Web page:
When we last lived in Massachusetts, I recall visiting the very scenic seaside town of Manchester-by-the-Sea. That, it turns out, was no preparation for the movie of the same name we saw the other day. It takes place in the winter--the off-season--so no beaches, no Fourth-of-July parade, no light-hearted summertime fun.
It's dour, gray, gloomy--you can feel the cold. The performances by the leading players are excellent, especially Casey Affleck, who is not off-screen at all. Cinematic stalwarts like Michelle Williams all don the requisite Bay State accents to good effect. The story, which explores Affleck's facing the responsibility of serving as guardian for his late brother's teenaged son (well played by Lucas Hedges), is fine but the picture turns out to be slow without redeeming value.
The same ground seems to be covered again and again. Affleck's character has shut down emotionally and cannot relate to any of the others because of a major disaster for which he has some responsibility. The plot is believable in the way it proceeds to what turns out to me to be a very reasonable ending.
Without criticizing Affleck, I found myself unable to empathize with his character. In fact, he's behaved in what is so clearly an antisocial manner that I wondered why his brother had continued to rely on him to be the guardian, given that the brother's death, although anticipated, was not sudden.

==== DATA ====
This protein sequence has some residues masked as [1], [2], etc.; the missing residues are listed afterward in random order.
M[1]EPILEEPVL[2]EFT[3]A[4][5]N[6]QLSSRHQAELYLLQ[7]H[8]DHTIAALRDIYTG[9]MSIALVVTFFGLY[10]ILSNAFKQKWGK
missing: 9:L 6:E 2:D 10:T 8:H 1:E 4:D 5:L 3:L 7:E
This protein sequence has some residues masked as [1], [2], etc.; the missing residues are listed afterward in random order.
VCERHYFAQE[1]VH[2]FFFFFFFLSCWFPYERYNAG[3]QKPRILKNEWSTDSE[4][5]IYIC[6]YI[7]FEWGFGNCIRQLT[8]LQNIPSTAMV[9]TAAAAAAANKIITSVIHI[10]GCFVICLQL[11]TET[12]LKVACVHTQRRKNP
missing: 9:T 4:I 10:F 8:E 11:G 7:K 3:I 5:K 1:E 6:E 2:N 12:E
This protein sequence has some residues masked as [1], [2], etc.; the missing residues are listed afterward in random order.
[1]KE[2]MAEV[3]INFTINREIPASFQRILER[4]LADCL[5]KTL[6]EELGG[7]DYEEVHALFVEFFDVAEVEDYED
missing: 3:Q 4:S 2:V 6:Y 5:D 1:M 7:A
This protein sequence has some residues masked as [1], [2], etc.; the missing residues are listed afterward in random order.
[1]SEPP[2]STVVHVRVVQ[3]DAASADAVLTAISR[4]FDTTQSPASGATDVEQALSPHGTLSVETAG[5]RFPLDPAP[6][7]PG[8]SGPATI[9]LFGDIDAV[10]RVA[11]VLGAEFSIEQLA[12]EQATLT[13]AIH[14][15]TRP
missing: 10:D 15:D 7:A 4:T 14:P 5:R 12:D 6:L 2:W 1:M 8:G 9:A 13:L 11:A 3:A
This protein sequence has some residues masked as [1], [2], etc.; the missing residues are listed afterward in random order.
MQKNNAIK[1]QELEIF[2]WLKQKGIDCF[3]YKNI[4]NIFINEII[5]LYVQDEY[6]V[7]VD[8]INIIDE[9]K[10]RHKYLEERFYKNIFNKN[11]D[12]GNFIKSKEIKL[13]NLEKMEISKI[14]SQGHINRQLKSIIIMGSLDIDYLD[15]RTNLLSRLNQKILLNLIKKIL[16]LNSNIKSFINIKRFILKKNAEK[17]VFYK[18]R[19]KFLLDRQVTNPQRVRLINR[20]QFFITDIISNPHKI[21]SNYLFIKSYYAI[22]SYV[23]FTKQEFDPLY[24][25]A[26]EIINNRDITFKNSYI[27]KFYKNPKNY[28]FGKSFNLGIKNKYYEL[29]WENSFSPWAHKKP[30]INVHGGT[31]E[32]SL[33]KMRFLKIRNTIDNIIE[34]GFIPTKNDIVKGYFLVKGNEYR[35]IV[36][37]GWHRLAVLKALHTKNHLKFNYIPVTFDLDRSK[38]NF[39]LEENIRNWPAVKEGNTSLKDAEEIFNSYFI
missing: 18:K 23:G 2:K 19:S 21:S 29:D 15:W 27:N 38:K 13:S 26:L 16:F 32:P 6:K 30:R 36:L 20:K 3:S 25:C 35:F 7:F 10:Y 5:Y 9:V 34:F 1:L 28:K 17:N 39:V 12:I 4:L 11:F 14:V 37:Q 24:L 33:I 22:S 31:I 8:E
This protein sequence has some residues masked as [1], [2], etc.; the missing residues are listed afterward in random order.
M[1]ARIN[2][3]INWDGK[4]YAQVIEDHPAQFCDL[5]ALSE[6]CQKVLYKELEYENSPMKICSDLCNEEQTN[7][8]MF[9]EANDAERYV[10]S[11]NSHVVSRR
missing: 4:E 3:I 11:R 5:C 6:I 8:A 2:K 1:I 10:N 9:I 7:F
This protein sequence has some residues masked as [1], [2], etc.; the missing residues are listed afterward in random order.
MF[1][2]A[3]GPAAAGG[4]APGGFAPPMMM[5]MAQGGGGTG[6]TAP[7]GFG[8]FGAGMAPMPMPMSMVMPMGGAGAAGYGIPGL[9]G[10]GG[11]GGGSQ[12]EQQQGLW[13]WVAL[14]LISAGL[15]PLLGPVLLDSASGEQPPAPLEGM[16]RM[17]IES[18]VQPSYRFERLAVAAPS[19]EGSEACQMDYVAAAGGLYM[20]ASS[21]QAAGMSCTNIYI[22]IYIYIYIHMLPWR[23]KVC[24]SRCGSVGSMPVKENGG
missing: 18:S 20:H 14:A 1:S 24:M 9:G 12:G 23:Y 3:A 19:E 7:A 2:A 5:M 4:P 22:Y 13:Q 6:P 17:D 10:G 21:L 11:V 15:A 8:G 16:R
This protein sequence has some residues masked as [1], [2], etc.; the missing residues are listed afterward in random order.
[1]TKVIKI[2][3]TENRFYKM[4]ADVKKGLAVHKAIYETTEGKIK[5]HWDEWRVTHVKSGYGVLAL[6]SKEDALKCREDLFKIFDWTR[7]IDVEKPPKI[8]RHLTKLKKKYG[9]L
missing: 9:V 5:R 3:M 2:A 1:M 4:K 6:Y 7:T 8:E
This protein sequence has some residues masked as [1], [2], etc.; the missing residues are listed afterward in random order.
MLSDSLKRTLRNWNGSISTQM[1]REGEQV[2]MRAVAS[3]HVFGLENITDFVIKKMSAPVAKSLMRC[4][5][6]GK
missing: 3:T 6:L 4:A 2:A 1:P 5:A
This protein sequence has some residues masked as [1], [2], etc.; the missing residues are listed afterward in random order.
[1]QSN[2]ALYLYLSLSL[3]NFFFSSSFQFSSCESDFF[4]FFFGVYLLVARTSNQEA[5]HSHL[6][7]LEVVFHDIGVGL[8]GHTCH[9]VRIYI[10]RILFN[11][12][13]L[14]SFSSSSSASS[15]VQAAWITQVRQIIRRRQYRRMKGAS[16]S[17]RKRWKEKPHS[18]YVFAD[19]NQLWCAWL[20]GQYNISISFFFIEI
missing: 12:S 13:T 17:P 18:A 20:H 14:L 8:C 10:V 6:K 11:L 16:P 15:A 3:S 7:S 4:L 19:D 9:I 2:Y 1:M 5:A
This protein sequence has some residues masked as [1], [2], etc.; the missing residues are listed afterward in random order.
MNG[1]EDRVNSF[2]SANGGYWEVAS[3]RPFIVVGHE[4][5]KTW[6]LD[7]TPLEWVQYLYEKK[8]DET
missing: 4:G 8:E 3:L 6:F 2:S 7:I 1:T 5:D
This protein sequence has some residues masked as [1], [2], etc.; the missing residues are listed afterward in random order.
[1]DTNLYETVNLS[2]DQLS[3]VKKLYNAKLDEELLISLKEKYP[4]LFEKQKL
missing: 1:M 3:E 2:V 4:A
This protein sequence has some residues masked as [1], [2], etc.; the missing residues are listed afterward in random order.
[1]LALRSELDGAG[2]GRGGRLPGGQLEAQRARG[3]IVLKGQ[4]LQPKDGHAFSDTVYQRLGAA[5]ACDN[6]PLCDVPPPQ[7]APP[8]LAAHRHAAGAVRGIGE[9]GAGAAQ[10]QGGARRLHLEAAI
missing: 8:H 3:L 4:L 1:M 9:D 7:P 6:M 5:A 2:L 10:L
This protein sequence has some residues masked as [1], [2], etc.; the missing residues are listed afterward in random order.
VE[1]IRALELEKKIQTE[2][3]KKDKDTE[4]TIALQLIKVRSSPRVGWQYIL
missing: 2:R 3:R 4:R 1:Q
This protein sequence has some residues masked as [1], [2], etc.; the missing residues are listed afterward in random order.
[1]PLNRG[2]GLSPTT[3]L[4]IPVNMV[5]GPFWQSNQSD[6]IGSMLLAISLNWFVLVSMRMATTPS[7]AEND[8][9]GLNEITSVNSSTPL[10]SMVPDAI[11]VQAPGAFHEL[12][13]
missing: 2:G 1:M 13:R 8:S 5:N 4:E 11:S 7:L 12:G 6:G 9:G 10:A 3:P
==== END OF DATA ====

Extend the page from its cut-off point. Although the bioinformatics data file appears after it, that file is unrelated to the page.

So is this a good depiction of the working-class society of this kind of New England town, with its many warts on full display? Probably yes, but there's not much to show for all the sturm und drang after two-and-one-quarter hours of immersion. Everyone tends to behave predictably; there's some good use of both flashback and sudden flashes.
But does this picture have the kind of major theme or themes that you expect from what is being heralded as one of the year's best? It didn't seem to have any of that.